Birth of Venus Garden Statue

Birth of Venus Garden Statue From Design ToscanoBackground: After a painting by Sandro Botticelli (1445-1510), Uffizi Gallery, Florence
Retailer: Design Toscano (visit now)
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Garden Statue Captures Botticelli’s 1486 Painting
Botticelli’s 1486 painting of the birth of Venus established a standard for Renaissance beauty. This classic garden statue brings Venus to life. The mythological goddess of love and beauty comes to life in this two-foot-tall, quality designer resin sculpt intended for display poolside or in a beautiful, classic garden. This elegant Design Toscano Exclusive Venus statue is also the perfect focal statue for a spa bath or stately boudoir. Shown with Large English Garden Plinth Base.

Additional Product Details
Size: 10½”W x 7″D x 23″H
Base: 7″W x 7″D
Weight: 6 lbs

Optional Related Products/Additional Info
Fits on all available plinths
Does not fit in Grotto (KY72)
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About the Artist: Sandro Botticelli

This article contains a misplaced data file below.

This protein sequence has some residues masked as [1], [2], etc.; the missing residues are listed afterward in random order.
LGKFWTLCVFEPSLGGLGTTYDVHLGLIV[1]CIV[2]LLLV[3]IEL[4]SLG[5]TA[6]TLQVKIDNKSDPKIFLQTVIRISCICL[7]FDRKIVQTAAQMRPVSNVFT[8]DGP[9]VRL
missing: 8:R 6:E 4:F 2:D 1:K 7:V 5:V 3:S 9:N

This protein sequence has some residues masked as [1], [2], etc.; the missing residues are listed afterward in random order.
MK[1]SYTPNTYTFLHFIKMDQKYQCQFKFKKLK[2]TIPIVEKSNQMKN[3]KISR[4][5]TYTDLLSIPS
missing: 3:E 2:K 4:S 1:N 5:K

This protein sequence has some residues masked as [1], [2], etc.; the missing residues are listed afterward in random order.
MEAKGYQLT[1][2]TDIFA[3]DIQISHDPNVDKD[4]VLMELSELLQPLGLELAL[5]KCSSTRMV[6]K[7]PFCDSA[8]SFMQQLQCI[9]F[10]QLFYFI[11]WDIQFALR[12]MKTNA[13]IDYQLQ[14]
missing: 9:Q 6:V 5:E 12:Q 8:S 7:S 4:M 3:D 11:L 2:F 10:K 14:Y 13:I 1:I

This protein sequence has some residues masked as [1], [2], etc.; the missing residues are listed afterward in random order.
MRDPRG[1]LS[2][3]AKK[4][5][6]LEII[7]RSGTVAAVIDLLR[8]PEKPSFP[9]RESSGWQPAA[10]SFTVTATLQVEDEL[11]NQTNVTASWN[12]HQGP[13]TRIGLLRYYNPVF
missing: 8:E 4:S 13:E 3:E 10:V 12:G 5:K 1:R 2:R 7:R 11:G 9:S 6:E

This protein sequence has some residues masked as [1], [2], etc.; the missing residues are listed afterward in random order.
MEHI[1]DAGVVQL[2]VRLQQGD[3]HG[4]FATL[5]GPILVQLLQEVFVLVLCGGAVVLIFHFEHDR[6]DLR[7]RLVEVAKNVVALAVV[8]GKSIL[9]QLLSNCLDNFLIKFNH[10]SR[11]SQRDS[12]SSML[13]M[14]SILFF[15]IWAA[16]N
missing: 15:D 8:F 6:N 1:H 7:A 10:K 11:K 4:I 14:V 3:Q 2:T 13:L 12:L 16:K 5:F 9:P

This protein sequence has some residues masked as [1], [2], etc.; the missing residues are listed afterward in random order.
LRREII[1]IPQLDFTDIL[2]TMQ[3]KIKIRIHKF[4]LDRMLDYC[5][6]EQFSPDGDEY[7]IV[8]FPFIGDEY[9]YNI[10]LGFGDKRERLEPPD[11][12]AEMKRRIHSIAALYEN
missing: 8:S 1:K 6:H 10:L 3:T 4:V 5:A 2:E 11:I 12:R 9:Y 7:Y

Sandro Botticelli (Botticelli meaning ‘little barrel’), 1445-1510, was born Allessandro di Mariano Filipepi in Florence, Italy. In the beginning of his career, he achieved immediate success and fame throughout Italy. He seemed god-like as his whole town appeared at the release of one of his first paintings. Botticelli was influenced by Fra Filippo Lippi, who taugh him to draw outlines and create the effect of transparency. With his help, he became skilled enough to create portraits for the Medici family. Most of Sandro’s paintings were religious in tone. Examples are Madonna, the Child With Two Saints and the Coronation of the Virgin. Other works, like Spring, contained allegorical and philosophical meanings. Like Michelangelo, Botticelli was hired to paint the walls of the Sistine Chapel. He designed three different scenes. Later in life, he had a ‘religious crisis’ due to the influence of a priest called Savonarola. Thus his paintings grew more religious amd less mythical. After his death in 1510, Botticelli was rediscovered during the Pre-Raphaelite movement some three hundred years later. He was most admired for his graceful linework. Another posthumous achievement was presented to him when a room at the Uffizi was named in his honor.

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